Our findings differ from those of Yeh et al who found that polymorphisms D58E59 and D58K59 were associated with significantly reduced IL-8 induction when introduced into CagL of the gastric cancer-associated H. pylori strain Hp1033 compared to the Y58E59 polymorphism carried by the isogenic wild-type . Interestingly the Hp1033 D58K59, but not D58E59, variant also showed measurably reduced CagA translocation compared to Hp1033 Y58E59. Here we used well defined strains originally isolated from a gastritis patient (26695) and a duodenal ulcer patient (P12), into which we introduced polymorphisms that have either been suggested to be gastric cancer associated or non-disease associated [7–9]. In contrast to the observations of Yeh et al , our comparison of IL-8 responses and CagA translocation using isogenic Y58E59, D58K59 and D58E59 variants in addition to N58K59 and N58E59 variants in both P12 and 26695 backgrounds yielded no statistically significant difference between any of the polymorphisms. The natural amino acid sequence at residues 58–62 of CagL in H. pylori strain Hp1033 is YEIGK  whereas that in 26695 is NEMGE; thereby the CagL of these strains also differ at residues 60 and 62. In addition to these differences within the hypervariable motif, there are six additional amino acid polymorphisms between Hp1033 and 26695 of which four involve charged residues (S6 Fig). It is therefore possible that the differences between our observations and those of Yeh et al using Hp1033 could be due to variation in the CagL amino acid sequences of the different H. pylori strains used other than at residues 58/59. If this were the case, this would strongly argue that polymorphisms at CagL residues 58/59 do not influence H. pylori pathogenesis in isolation, but rather work in concert with other residues elsewhere in CagL to modulate CagL function. According to Rizzato et al , the cagL gene shows 74 nucleotide polymorphisms, including 31 non-synonymous polymorphisms. To date, only a subset of these 31 amino acid polymorphisms have been examined for cancer association: Yeh et al examined residues 58, 59, 122, 201, 210, 216, 221 and 234 ; Shukla et al examined residues 35, 58, 59, 60, 62 and 122 ; and Rizzato et al examined residues 35, 55, 58, 60 and 176 . Of these, only polymorphisms at amino acid residues 55 , 58 [7–9] and 59 [7, 8] have been shown to correlate with host gastric cancer risk.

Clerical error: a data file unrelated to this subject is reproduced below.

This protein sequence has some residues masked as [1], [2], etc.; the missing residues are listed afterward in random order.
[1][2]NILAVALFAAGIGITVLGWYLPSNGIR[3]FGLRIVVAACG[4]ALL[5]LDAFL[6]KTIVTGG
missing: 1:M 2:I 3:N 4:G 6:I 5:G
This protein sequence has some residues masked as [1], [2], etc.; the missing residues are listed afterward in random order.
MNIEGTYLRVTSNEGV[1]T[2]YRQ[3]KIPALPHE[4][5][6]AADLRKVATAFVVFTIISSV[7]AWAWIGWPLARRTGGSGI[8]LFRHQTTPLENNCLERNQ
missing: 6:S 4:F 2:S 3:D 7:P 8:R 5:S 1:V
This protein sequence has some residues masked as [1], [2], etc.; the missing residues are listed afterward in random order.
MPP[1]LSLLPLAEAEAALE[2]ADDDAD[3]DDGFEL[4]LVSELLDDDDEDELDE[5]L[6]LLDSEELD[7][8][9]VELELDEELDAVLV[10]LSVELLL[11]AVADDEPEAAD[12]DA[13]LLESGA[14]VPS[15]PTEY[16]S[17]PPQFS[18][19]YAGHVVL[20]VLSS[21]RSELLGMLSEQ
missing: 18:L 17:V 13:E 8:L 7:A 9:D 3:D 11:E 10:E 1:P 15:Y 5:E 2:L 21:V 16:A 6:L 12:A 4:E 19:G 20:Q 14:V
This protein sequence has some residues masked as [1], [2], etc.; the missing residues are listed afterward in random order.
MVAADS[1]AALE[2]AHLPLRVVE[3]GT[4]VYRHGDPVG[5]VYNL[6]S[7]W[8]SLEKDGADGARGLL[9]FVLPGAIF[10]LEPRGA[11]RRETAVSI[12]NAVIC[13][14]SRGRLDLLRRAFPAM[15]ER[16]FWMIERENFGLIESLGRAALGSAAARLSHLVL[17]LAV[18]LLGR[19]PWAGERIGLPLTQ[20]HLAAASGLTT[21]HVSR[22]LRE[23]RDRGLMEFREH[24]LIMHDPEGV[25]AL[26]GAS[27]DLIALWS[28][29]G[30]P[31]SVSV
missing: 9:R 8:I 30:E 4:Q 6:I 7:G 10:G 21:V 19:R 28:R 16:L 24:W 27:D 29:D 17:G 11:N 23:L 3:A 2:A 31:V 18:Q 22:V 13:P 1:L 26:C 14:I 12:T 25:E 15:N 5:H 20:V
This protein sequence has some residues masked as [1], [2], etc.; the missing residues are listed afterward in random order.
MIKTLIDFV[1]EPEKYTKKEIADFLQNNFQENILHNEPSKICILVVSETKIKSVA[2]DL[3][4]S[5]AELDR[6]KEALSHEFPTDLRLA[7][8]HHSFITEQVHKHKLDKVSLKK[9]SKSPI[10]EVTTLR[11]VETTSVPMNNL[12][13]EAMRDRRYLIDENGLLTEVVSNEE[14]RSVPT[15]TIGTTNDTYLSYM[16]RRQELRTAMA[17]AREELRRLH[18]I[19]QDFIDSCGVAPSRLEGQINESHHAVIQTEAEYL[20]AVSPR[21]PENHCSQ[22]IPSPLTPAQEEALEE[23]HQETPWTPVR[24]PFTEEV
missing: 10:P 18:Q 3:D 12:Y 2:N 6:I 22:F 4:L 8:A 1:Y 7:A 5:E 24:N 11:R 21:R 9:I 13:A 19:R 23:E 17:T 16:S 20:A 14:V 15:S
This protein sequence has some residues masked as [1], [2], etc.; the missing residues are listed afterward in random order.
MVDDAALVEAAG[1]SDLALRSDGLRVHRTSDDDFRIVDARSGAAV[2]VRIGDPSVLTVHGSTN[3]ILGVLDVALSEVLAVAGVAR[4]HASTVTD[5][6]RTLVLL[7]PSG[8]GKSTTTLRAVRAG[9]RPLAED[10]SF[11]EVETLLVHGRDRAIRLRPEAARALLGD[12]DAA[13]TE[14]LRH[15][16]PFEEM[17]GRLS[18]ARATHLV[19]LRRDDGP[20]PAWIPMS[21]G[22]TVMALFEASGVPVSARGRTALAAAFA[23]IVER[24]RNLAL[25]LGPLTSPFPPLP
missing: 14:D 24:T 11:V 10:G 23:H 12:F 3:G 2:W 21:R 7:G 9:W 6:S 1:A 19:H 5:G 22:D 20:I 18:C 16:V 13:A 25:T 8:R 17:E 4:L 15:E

Apart from possible interstrain variation, differences in several technical aspects between this study and the Yeh et al study could have also contributed to the apparent outcome discrepancies. For example, although Yeh et al reported that substitution of Y58E59 by D58K59 in CagL significantly reduced the level of CagA translocation at pH 5.4, it is unclear whether such reduction was also observed at a neutral pH at which the experiments in both the Tegmeyer et al study  and this study were carried out. More importantly, no details have been provided in the Yeh et al report  on how the culture media pH was adjusted and maintained for the duration of the experiment or whether the variant strains had equivalent viability and/or growth rate under these stress conditions. These details are of particular importance for proper interpretation of data obtained from cells both maintained in an elevated CO2 environment and co-cultured with urease-producing, i.e. pH-modulating, H. pylori. Nor did Yeh et al rule out the presence of polar effects in their variant strains arising from their unique mutagenesis approach that did not exclude or screen for single-crossover recombination events, either during the original insertional mutagenesis or during the subsequent knock-in event.